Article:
Retinal Vein Occlusion - Treatment

Authored by Dr Mary Lowth, 05 May 2017

Patient is a certified member of
The Information Standard

Reviewed by:
Dr Colin Tidy, 05 May 2017

It isn't currently possible to remove the blockage in the tiny retinal vein. Treatment is concentrated on:

  • Minimising the damaging effects of the blockage.
  • Reducing the risk of a further retinal vein occlusion in the same, or the other, eye.
  • Treating any complications.

Minimising the damaging effects

The damage to your retina in retinal vein occlusion is caused by the damaged blood vessels, which then leak fluid. A number of different treatments are used with the aim of reducing the swelling, so that the retina can recover. The earlier this is done, the better the chance of some recovery:

  • Anti-vascular endothelial growth factor (anti-VEGF). These medicines, which include ranibizumab, bevacizumab and aflibercept, stop the abnormal blood vessels growing then leaking and bleeding under the retina. They are effective in preventing further central vision loss in 9 times out of 10. Only patients with active leaking of blood and fluid can benefit from these medicines. The medicine is injected into your eye with a fine needle. Local anaesthetic drops are applied to numb your eye and minimise discomfort.
  • Steroids. These are also given by injection into the eye. The injections often need to be repeated because their effect wears off as your body 'clears' them from the eye.
  • Laser treatment. This is sometimes used in branch retinal vein occlusions and it may be helpful to central vision.

Reducing the risk of a further retinal vein occlusion

It is very important to detect and treat any underlying risk factors for the condition, as you have already 'proved' you are at risk of the condition. The aim is both to reduce the risk of you developing the same condition in the other eye and also to prevent a further vein occlusion in the eye which is already affected. This includes:

The same things that can help to reduce your risk of cardiovascular disease may also possibly reduce your risk of retinal vein occlusion. For example:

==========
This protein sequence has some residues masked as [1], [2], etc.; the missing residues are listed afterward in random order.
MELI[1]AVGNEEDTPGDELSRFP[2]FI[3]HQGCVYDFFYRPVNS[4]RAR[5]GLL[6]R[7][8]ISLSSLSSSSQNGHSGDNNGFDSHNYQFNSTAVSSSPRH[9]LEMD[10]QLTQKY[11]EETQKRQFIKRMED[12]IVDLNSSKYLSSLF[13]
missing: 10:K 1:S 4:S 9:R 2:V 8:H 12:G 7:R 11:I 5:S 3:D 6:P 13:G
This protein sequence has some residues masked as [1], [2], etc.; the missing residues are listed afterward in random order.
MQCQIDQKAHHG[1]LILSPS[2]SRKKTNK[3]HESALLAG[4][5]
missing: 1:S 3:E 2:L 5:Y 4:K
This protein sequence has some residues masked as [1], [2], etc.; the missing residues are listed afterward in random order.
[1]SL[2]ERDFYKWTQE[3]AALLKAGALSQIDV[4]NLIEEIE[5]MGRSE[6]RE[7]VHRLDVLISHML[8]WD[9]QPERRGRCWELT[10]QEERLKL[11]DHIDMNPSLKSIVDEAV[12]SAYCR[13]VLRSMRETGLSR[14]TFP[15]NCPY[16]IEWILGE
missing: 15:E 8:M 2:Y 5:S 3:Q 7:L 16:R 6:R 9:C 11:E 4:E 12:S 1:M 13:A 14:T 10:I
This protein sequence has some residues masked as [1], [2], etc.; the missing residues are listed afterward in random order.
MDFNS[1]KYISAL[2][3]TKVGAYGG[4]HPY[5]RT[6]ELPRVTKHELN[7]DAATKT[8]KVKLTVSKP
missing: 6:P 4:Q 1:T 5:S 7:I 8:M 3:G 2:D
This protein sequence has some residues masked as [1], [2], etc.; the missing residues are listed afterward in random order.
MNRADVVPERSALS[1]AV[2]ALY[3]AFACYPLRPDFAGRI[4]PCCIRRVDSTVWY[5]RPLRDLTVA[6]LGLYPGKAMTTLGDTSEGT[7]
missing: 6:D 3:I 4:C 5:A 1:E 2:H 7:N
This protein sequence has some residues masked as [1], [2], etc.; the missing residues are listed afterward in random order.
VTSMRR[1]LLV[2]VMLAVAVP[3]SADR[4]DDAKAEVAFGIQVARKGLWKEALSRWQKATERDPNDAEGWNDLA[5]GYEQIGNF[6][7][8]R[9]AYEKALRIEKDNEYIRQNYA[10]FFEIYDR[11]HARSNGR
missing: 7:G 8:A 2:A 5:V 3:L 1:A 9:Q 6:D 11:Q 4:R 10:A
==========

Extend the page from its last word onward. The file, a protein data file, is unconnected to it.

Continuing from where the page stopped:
• Treating high blood pressure if you have high blood pressure.
  • Good control of diabetes if you have diabetes.
  • Stopping smoking if you are a smoker.
  • Reducing high cholesterol levels if they are raised.
  • Aiming to be physically active and do regular exercise, if possible.
  • Losing weight if you are overweight.

See separate leaflet called Preventing Cardiovascular Diseases for more details.

Will my vision return?

Following a retinal vein occlusion you are likely to be left with some visual loss. The extent of the visual loss can vary greatly, depending on the severity of the blockage, the exact site of the vein occlusion, and the degree of complications you experienced. Early diagnosis and treatment may make a difference to the eventual level of visual loss.

Some partial recovery of vision may occur after branch retinal vein occlusion, and visual loss in this condition usually affects only part of the vision of one eye. However, severe central retinal vein occlusions can cause permanent visual loss, even if treated very early.

Retinal vein occlusion will happen again in about 1 in 6 people (either in the same eye or in the other eye) over the five years following on from it.

I recently went to a retinal specialist because I was getting some flashes now and then and a lot of floaters and she told me I had a retinal tear that actually had tried to repair itself but said...

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